Maturing, succeeding in spite of her parents

Special to The Times

Eleven-year-old Angela Davis Brown must learn to face life after her mother abandons the family for the lights and glamour of Hollywood in “When Did You Stop Loving Me,” the first novel by journalist and memoirist Veronica Chambers (“Mama’s Girl”). Left in the solo care of her bewildered father, Teddo, a magician who’s scraping by gig-to-gig in Brooklyn, Angela hardly knows what to make of her mother, Melanie, walking out the door one nondescript 1979 day and never coming back. “My father was a magician, but my mother was the real Houdini,” Angela narrates, detailing the months following this departure set amid the zeitgeist of the late 1970s.

Teddo, who performs in nightclubs, for bar mitzvahs and at country clubs to eke out a living, drives an outdated Mercedes on which he lavishes attention, but he cannot keep food in the house on a regular basis. He uproots Angela every few months, trying to stay ahead of the bills. He’s forever ranting about the evils of white culture and how Angela should take pride in her African heritage as he aspires to a life of ease he believes the upper middle class enjoys. “One minute he was going on about white devils and the original Asiatic black man’s place as the rightful heir of the earth, the next he was acting like there’d be no better place for me to go than a straight-up preppy white boarding school in the country,” Angela laments.

It takes a few months for Melanie’s disappearance to fully sink in, but Angela gradually comes to understand that her mother not only left her father, she left Angela as well. “No divorce papers, no custody arrangements, no indication at all that I was more than the toothbrush she left behind.”


Agreeing to serve as her father’s assistant for a PBS telethon to benefit the United Negro College Fund, Angela begins to sense her own female authority under the television camera’s intense stare, thanks to a skimpy costume, expert makeup and a padded bra. Muhammad Ali, one of her father’s most revered heroes, sees the pair on television and invites them to stay awhile at his training camp. It is there, under Ali’s tutelage, that Angela begins to claim her own power and the novel’s thin plot starts to fray. Ali writes simple poems for Angela, dotes on her and encourages her to become a princess in Africa. “Marry yourself an African prince and you’d do just fine,” he advises, setting her on the path toward wholeness.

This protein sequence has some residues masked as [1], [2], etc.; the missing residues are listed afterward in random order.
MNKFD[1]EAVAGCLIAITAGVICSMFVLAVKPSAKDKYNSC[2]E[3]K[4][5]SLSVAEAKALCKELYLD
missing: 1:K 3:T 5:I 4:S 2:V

In the final chapter, the narrative jumps to the present day, in which we meet Angela as the self-assured woman she’s become in spite of her upbringing as a motherless child. She went on to attend that preppy white boarding school, we learn, served as Miss Black New York City and established a career in law for herself, though Chambers gives us only the Cliffs Notes version of these events, as if to reassure us that it all comes out well in the end.

The question at the heart of the book -- how does a girl survive in the wake of maternal abandonment? -- is an intensely personal and emotional one. Unfortunately, Angela’s loss is never told in terms intimate enough for readers to empathize with. The mother Angela misses remains an ephemeral figure, more a representative of motherhood than a living, breathing woman. “I wanted Mommy back not only because I missed the shadow of her womanhood, the way it cloaked me even when she was away at work,” Angela narrates. Melanie may be, as Angela tells us, a woman with beauty-queen looks, who analyzed the psychology of beauty and tore ads out of Essence magazine to ponder “pictures of thin, beautiful, brown-skinned women, like Barbies dipped in chocolate,” but we don’t see enough of her through Angela’s eyes to share her grief.

Thankfully, the same cannot be said of Teddo, who is not only bigger than life but replete with his own flawed nature. The real story, the one with meat on its bones, is less about motherly neglect than about Angela’s relationship with Teddo as she begins to see through his smoke and mirrors. “[A]fter Mommy left, I realized I’d gotten it all wrong. My father might have been the one in the top hat and tails, the one who stood center stage. But my father wasn’t Gladys Knight, he was a Pip.”

Here, Chambers gives us real-life, visceral moments as Angela comes to terms with the imperfect reality of all humans, even those, like Teddo, who have only the best intentions at heart. Perhaps Angela finds too easily that vein of strength, dignity and persistence that will see her through to adulthood; still, her experience of loving and coming to depend on her imperfect father makes for an affecting tale in itself.